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KiraBook review: An ultrabook for the 1%

Brian Nadel | May 15, 2013
Toshiba's new KiraBook ultrabook offers a sleek, rich look along with high-end components, including a fine display and great speakers. The question is: Can you afford it?

While some ultrabooks tend to skimp somewhat on their keyboards, the KiraBook's is comfortable and functional, with 19.1mm keys that are slightly scalloped. I really appreciated its backlighting and large touchpad. Above the display is a webcam that can capture 1280 x 720 video and a dual-microphone array that comes in handy for videoconferences.

As is the case with other ultrabooks, there isn't a lot of room for ports. The KiraBook has three USB 3.0 connectors, an audio port, an HDMI port and an SD card slot (like most ultrabooks, there's no room here for a DVD drive). There is also 802.11n Wi-Fi and Bluetooth.

At a Glance

Price: $1,600 (Intel Core i5 processor, non-touch display); $1,800 (Intel Core i5 processor, touch display); $2,000 (Intel Core i7 processor, touch display)
Pros: Thin and light, bright HD touch display, solid construction, fine audio, good included software, two-year warranty with support package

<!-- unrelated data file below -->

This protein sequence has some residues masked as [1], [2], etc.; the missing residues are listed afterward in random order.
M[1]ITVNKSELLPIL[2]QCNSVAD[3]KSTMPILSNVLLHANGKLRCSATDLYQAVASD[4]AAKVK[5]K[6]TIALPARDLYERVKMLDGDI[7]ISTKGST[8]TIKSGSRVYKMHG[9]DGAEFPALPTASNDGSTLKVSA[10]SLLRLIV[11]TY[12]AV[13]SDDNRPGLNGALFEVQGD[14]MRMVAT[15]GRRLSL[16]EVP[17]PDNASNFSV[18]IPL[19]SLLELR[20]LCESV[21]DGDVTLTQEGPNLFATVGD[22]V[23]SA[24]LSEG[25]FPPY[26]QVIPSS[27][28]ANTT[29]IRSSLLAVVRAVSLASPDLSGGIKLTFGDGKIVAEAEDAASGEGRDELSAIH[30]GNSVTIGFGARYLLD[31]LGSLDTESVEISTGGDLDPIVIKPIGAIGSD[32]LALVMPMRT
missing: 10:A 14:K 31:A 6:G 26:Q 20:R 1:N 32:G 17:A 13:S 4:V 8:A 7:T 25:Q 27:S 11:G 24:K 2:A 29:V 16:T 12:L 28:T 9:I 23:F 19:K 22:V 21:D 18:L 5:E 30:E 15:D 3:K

Cons: Non-removable battery, high price

In addition to a pair of Harman-Kardon speakers, the system comes with DTS Studio Sound technology that makes the sound richer and fuller than you'll find in most other laptops.

The KiraBook also offers Intel's WiDi wireless system for sending audio and video to a nearby display.

Superior performance
It all adds up to a superior performer that scored 1,887.0 on PassMark's PerformanceTest 8.0, making it one of the most capable notebooks around regardless of size and weight. Its Cinebench 11.5 results of 2.45 and 15.54 frames per second were slightly ahead of competing products such as the Zenbook (with scores of 2.31 and 14.50) and its own cousin, Toshiba's Portege Z935 (with scores of 2.37 and 14.51).

I was surprised (and pleased) at the power of the KiraBook's 3,400mAh lithium polymer battery. It ran for 5 hours and 38 minutes while continuously playing back HD videos from a USB drive without any power conservation turned on. That's 18 minutes longer than I got when I tested the Zenbook's larger-capacity 6,840mAh battery, and translates into a solid day of regular use. (Be aware, however, that you can't remove the battery.)

The KiraBook comes with full versions of Adobe Photoshop Elements 11 and Adobe Premiere Elements 11 as well as a two-year subscription to Symantec's Norton Internet Security.

Toshiba offers a two-year warranty instead of the standard one year of coverage. It also provides a dedicated team of support technicians and a special phone number to use if you have a problem.


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